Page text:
1 Here are a few jaw-droppers that are guaranteed to shock you. They are not of my pen, although I have written about many of them. So, if you thought you knew it all, you didn’t. Indeed, their unworthiness may surprise you to the point of embarrassment. I know the list surprised me, and I like to think I’m on top of this stuff.
Revelation is but one step away. Click this link: Achievements of the Coalition Government.
2 Since the death of Queen Elizabeth, much commentary has emerged as to whether Australia should become a Republic. I, for one, supported a referendum and said so in a piece for The AIMN on September 14: The inevitable question arises: Should we have an Australian as head of state and become a republic?
Polling taken amid emotional sorrow must be considered unreliable. As Australians digest the terms King Charles and Queen Camilla, I’m sure we will reconsider our nationhood.
Here is something on the subject I have been saying since 2015:
“So, the country lost interest in the matter. It is generally accepted that our apathy shall continue until the current Monarch retires or dies.
Malcolm Turnbull believes this will be the catalyst for action and is, in all probability, correct. The way forward is through a non-binding plebiscite with a simple question. For example.” Do you think Australia should become a republic with its own head of state?” A majority of us would support this, and it would pave the way for the exploration and development of various models.
And with consensus, the final model would evolve, as I said earlier. I found nothing wrong with the original model. From a shortlist, the Prime Minister puts forward a person approved by a two-thirds majority in a joint sitting of both houses.
I would argue that the people elect the parliament and then entrust their representatives to appoint a President on their behalf. After all, they entrust them to run the country.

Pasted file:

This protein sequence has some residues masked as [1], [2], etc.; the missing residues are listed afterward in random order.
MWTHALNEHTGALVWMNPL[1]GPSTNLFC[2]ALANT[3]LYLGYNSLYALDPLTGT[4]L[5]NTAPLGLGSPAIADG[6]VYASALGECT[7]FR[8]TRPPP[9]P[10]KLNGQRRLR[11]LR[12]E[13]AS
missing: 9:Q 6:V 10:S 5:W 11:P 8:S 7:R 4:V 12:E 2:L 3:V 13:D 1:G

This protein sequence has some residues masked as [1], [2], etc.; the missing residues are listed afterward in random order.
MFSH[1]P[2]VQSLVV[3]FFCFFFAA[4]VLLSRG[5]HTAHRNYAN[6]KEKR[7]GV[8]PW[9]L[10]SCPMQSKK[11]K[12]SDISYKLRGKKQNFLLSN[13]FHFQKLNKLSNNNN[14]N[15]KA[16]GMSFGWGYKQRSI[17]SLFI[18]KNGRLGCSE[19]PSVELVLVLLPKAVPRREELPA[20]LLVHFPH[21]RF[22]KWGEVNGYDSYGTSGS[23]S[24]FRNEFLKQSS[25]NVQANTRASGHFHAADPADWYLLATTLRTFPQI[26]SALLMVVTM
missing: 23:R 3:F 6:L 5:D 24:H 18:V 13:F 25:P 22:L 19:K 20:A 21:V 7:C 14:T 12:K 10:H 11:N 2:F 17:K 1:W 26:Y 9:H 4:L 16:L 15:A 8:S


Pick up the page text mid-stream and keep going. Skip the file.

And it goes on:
Suitable candidates may not be willing to stand in an election and would decline. They would not be interested in a popular contest. I would simply warn those open to a direct election that this method would politicise the appointment.
Conversely, many unsuitable people would and could win based on popularity.
To my way of thinking, the British Monarchy is undemocratic and inequitable in that it goes against commonly accepted Australian values such as fairness and egalitarianism.
Currently, our head of state is selected not on merit but by the principle of hereditary male primogeniture (right of succession) (although that has since changed) and, of course, Catholics being specifically ineligible. This is discriminatory and unfair and wouldn’t be allowed under the anti-discrimination provisions of Australian law. Yet, it is still the method of selection for the Australian head of state.
Given people were fully informed and educated on the proposals for the Australian Republic with an Aussie as head of state and a consensus agreed upon, we could proceed to a referendum.
If successful, we would then be able to move forward as an entirely free, united and confident nation. After 110 years of federation, we have grown up, and if we are to take our place in the world, we must break our last constitutional links with England.
It is utterly preposterous that we don’t have an Australian head of state. Imagine if, during a hung parliament, we had a President of the calibre of Sir William Deane. Although a ceremonial head of state, his quiet calm would have reduced the toxicity of public debate that has insinuated itself on the Australian public during the Luddite period of Abbott, Turnbull and Morrison.